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A rivalry (finally) renewed

Posted by Peter Abraham, Globe Staff  August 31, 2011 12:59 AM

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Jim Davis/Globe Staff

The Red Sox and the Yankees used to really hate each other. Carlton Fisk must roll his eyes when he sees David Ortiz hugging Robbie Cano before games.

The teams are rivals and the games are intense. But there hasn't too much fire lately.

No punches were thrown tonight. But there were some sparks.

With the Yankees up 3-2 in the fifth inning, John Lackey fell behind No. 9 hitter Francisco Cervelli 3-and-1 and left an 88-mph fastball over the plate. Cervelli drove the pitch over the Monster Seats for his second home run of the season and the third in 472 major league at-bats.

Cervelli smacked his hands together enthusiastically as he crossed the plate, something Lackey and catcher Jarrod Saltalamacchia took offense to. Lackey stared at Cervelli until he went into the dugout.

“He was pumped for that [third] home run of his career,” Lackey said. “I thought it was a little excessive, honestly.”

Said Saltalamacchia: “He’s done a lot of that stuff. … He likes to get excited. That’s fine. As far as the clapping goes, yeah, it could have been a little much. You don’t show anybody up. You play the game the way you play it. You’ve got to stay in your boundaries.”

In any other sport, a guy clapping his hands together would barely raise an eyebrow. But in the vast unwritten rules of baseball, such things are frowned on. Most players around the league, even some Yankees, think Cervelli gets a little too excited, especially for somebody who hasn't accomplished much.

When Cervelli came up again in the seventh inning, Lackey’s first pitch hit him in the back. It was Cervelli who took umbrage this time and the benches briefly cleared. Cervelli and Saltalamacchia had to be pulled apart.

“I don’t remember,” Cervelli said when asked what he and Saltalamacchia were saying. “A lot of Spanish, because at that moment, I forgot my English.”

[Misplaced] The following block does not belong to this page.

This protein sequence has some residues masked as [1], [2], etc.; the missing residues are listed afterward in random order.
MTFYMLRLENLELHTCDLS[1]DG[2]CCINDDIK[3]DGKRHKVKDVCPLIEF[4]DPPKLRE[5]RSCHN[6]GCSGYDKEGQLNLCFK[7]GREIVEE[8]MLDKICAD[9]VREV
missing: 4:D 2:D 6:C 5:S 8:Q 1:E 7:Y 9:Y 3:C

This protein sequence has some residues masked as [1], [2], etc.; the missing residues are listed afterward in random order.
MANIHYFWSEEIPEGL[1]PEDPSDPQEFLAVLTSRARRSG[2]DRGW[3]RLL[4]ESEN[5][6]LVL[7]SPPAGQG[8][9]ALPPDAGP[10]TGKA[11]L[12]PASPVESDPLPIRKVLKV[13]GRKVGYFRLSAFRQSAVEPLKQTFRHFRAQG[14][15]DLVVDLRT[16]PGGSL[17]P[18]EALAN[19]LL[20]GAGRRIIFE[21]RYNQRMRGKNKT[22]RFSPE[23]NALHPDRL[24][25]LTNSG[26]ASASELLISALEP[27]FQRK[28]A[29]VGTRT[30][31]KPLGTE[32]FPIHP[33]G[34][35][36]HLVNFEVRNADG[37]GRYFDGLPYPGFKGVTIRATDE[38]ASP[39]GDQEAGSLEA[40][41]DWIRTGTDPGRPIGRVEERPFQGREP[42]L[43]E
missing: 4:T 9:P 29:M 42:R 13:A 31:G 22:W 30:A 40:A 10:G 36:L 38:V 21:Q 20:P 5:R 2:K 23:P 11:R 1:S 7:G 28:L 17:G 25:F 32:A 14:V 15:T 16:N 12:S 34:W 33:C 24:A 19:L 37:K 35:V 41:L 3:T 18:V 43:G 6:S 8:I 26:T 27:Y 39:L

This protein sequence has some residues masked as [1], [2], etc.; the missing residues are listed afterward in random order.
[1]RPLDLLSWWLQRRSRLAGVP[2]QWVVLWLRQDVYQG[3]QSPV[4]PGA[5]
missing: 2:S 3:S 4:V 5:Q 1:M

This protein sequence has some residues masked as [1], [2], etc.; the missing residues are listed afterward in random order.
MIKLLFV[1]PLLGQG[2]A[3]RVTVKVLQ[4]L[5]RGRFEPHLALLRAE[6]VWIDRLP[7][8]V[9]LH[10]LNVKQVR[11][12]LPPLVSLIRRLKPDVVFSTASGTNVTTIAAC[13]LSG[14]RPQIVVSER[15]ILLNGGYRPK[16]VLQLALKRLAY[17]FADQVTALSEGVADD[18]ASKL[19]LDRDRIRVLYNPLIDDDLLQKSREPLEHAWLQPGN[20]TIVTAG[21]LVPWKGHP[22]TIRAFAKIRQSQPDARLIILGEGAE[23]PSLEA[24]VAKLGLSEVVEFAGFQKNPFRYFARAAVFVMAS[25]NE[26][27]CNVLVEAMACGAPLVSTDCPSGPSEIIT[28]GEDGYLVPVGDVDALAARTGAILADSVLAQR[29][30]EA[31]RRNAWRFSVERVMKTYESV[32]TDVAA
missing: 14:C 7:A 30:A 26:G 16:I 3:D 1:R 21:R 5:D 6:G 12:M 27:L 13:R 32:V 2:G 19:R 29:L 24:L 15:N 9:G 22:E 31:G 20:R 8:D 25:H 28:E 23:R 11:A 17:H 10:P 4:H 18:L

“Obviously it was heated,” Saltalamacchia said.

But no punches were exchanged, only words with CC Sabathia being particularly vocal while pointing at Lackey.

“I didn’t like it,” said Sabathia, who said he was in the dugout for the at-bat when normally he would have been in the clubhouse.

Yankees pitching coach Rothschild was ejected at the end of the dust-up.

Lackey claimed he didn’t intend to hit Cervelli, only knock him down.

“You can see where he stands in the box. You’ve got to get him off the plate a little bit,” said the righthander, who leads the majors with 17 hit batsmen. “I was definitely not trying to hit him, but I was definitely trying to move him back.

“I’ve been fined twice this year for hitting guys this year and I paid them because they were right. But this one? I’m not afraid to tell you if I was trying to hit somebody. I would have told him to his face.”

The Yankees didn’t see it that way.

“[Cervelli] got drilled in the back after he hit a home run,” Joe Girardi said.

“It looks a little weird,” said Cervelli, who came around to score in the inning.

Cervelli later pumped his fist wildly after reliever Boone Logan struck out Saltalamacchia and Darnell McDonald with the bases loaded to end the seventh inning.

“That’s Cervelli,” Cervelli said. “I never try to do anything to any hitter; it’s just me.”

The teams play again tomorrow night. Will there be peace or more action? Let's see who's pitching for the Red Sox ... why it's Josh Beckett. Interesting.

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